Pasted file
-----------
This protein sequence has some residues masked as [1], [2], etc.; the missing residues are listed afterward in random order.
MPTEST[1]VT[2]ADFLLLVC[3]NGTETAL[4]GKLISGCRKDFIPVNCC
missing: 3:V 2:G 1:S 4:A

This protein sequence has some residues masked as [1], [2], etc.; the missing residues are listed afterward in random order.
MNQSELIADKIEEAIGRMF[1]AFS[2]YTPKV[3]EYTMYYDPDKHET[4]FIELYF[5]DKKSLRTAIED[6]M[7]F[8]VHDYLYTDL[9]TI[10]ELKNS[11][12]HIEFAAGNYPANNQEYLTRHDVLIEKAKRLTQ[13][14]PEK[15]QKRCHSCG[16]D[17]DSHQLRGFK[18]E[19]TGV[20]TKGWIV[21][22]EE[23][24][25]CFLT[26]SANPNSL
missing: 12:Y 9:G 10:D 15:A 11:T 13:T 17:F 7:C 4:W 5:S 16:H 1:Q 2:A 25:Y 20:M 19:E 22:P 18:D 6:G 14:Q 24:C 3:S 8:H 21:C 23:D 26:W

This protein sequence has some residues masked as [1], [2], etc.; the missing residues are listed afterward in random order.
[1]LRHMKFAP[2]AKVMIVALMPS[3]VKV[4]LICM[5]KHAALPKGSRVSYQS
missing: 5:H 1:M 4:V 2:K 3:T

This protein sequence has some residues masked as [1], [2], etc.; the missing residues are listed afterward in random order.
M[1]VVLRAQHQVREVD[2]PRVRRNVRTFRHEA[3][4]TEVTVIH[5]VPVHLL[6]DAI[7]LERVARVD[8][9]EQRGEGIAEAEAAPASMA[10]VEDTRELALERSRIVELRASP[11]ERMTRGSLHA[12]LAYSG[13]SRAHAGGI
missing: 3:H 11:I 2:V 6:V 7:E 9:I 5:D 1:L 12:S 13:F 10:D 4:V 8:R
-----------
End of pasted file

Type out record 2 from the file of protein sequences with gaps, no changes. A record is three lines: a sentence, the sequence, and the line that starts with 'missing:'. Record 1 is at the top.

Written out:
This protein sequence has some residues masked as [1], [2], etc.; the missing residues are listed afterward in random order.
MNQSELIADKIEEAIGRMF[1]AFS[2]YTPKV[3]EYTMYYDPDKHET[4]FIELYF[5]DKKSLRTAIED[6]M[7]F[8]VHDYLYTDL[9]TI[10]ELKNS[11][12]HIEFAAGNYPANNQEYLTRHDVLIEKAKRLTQ[13][14]PEK[15]QKRCHSCG[16]D[17]DSHQLRGFK[18]E[19]TGV[20]TKGWIV[21][22]EE[23][24][25]CFLT[26]SANPNSL
missing: 12:Y 9:G 10:D 15:A 11:T 13:T 17:F 7:C 4:W 5:S 16:H 1:Q 2:A 25:Y 20:M 19:E 22:P 18:D 6:G 14:Q 24:C 3:S 8:H 21:C 23:D 26:W